Air Engineers Course Blog Three

*Sings Top Gun theme* As part of our aerodynamics module we have spent a week flying Grob Tutor aircraft at one of the Royal Navy’s air stations near Yeovil in Somerset.

RNAS Yeovilton is one of the busiest airfields in the UK and is home to over 100 aircraft including Commando Helicopter Force Merlin and Wildcat helicopters.  

The reason we were in the air was to witness first-hand the effects of aerodynamic forces on fixed wing aircraft, this has made understanding of phenomenon such as stall much easier as we have felt the effects in the controls ourselves.  

The experience was great and a gave us all a chance to sample the way of life on a Royal Naval Air Station (as well as have a bit of aerobatic fun after our data collection was complete).  

With the 75th Anniversary of the Battle of Taranto coming up we also took the time to visit the Royal Navy Historic flight who are based at Yeovilton; they have an impressive collection of vintage aircraft that the engineers keep in great flying condition.

The experience was great and a gave us all a chance to sample the way of life on a Royal Naval Air Station

Sub-Lieutenant Jack Longstaff, Trainee Air Engineer Officer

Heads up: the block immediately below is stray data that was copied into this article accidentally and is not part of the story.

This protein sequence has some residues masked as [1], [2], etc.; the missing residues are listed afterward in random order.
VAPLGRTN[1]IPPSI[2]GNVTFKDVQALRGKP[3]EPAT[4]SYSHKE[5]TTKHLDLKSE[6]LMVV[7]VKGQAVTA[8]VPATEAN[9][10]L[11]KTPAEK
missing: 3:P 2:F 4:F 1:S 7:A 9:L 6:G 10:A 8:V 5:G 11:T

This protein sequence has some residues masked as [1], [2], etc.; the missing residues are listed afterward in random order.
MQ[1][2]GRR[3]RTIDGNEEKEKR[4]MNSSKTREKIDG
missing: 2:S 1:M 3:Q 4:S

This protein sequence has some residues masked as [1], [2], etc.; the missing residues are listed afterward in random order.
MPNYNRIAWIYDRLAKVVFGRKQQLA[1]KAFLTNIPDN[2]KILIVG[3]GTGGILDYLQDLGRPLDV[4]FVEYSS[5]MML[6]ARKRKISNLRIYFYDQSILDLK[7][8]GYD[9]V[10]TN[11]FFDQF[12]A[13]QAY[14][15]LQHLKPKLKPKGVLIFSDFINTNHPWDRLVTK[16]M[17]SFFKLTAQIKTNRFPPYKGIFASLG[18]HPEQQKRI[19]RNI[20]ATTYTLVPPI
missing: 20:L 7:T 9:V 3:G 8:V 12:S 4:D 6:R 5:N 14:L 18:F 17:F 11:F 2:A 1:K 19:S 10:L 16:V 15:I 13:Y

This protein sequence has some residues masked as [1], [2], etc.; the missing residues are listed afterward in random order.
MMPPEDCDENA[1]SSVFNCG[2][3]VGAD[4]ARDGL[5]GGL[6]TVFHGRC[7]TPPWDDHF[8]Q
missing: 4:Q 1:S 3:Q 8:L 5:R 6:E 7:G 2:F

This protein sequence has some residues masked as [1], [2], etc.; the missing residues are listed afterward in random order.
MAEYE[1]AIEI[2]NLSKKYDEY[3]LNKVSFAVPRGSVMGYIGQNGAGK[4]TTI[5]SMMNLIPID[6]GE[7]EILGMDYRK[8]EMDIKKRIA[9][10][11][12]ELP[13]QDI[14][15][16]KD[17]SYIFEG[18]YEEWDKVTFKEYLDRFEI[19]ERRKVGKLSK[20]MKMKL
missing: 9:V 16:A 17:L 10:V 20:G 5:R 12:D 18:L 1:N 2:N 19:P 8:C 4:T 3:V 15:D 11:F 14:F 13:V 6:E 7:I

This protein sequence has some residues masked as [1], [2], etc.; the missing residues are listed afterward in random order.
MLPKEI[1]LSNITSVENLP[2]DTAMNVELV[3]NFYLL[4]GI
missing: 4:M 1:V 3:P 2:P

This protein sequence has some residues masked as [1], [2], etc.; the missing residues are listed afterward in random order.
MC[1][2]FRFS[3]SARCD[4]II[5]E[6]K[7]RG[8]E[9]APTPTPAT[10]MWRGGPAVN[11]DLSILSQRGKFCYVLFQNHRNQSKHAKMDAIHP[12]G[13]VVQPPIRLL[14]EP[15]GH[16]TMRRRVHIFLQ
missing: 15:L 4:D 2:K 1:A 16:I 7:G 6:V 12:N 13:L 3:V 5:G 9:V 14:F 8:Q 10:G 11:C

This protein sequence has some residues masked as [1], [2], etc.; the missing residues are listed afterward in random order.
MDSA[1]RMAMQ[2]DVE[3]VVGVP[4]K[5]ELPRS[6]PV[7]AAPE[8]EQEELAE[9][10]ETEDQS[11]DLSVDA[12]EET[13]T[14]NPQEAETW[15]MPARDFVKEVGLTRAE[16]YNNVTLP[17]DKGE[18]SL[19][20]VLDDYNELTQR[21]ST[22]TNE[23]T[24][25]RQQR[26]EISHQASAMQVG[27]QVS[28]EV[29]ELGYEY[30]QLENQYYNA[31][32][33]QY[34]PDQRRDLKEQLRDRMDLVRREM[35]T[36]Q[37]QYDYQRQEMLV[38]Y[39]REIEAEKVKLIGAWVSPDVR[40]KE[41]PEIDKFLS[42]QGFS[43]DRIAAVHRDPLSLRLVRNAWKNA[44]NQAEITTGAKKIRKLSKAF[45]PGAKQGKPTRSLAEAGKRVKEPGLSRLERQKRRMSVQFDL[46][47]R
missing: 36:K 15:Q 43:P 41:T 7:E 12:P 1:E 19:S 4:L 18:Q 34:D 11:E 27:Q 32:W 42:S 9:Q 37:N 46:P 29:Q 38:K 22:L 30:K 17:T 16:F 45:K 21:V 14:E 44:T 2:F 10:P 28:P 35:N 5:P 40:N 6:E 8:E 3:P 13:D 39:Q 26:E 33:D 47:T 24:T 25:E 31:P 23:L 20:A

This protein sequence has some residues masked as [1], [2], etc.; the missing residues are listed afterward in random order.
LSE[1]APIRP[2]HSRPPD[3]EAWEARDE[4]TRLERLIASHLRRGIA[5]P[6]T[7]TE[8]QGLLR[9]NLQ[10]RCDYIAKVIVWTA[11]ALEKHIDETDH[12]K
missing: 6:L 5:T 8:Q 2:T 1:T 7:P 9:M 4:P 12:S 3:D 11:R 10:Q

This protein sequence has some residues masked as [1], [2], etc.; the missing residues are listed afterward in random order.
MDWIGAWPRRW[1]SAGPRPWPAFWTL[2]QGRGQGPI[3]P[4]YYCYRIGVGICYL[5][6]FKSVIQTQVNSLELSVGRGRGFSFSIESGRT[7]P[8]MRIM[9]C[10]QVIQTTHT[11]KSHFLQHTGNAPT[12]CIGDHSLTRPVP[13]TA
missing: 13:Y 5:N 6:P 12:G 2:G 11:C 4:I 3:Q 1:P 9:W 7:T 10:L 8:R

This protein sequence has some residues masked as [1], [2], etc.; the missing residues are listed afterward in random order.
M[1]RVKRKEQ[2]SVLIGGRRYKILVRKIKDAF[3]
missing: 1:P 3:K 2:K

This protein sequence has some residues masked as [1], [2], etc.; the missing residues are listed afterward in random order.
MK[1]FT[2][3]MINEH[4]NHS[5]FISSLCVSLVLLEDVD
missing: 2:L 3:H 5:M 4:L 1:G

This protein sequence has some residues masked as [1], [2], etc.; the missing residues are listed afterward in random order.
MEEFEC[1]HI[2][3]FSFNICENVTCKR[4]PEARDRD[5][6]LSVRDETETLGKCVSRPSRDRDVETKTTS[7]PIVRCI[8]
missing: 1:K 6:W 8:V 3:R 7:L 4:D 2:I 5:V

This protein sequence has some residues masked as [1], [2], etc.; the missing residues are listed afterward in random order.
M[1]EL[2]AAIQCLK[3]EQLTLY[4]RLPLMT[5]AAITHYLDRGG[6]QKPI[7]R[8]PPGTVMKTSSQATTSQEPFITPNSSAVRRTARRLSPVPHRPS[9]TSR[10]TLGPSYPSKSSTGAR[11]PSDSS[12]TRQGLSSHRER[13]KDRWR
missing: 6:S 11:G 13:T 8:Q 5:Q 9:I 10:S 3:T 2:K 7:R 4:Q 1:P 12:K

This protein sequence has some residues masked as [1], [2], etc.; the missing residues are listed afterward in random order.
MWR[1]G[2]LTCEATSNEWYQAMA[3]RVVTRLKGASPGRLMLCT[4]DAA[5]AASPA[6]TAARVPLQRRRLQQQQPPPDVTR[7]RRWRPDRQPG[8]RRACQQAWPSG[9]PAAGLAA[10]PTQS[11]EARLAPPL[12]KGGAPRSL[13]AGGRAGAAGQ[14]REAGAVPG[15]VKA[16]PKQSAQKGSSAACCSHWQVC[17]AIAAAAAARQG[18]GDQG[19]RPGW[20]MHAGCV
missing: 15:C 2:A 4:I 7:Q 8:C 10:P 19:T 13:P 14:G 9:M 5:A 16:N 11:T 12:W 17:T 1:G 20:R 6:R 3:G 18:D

With the 75th Anniversary of the Battle of Taranto coming up we also took the time to visit the Royal Navy Historic flight who are based at Yeovilton; they have an impressive collection of vintage aircraft that the engineers keep in great flying condition.

After our Yeovilton week we went back to the classroom translating our fixed wing knowledge into rotary wing aerodynamics (a little more complex).  This module also led into a weekend on base taking part in Sultan Operational Sea Training(SOST). 

SOST, is a disaster relief exercise that is undertaken by all trainees at Sultan, and runs from Friday to Sunday.  

Each Officer under training is allocated a team of Junior Rates to lead throughout the weekend, for most of which this is the first time they have led a group of Ratings, and the first time for most rating to be led directly by an Officer.  

The whole weekend follows a scenario of HMS Sultan, a Royal Navy ship being deployed to the earthquake-stricken fictional country of Leander.  

On Saturday our teams took part in various training exercises located around the Sultan site that were designed to prepare each team in their individual disaster relief roles for the Sunday exercise. Saturday evening was a chance to unwind after a busy day and get to know our teams better.

The Sunday exercise was challenging and tiring but was immensely fun and rewarding for all taking part; it is great to have training in disaster relief as it is highly likely that one or more of the class will be involved in something similar at some point in our careers.

On a sport related note; Ali, a member of our class has made the Royal Navy netball team. After attending trials with over 80 participants she was selected to represent the Service playing in the position of Goal Attack. 

The team are now training and building up towards the Inter-Services Competition in the New Year.

The next few weeks are based in the classroom with the added challenge of organising and running a successful Taranto Night dinner in the Wardroom, more on that next time!

Yours aye,

Jack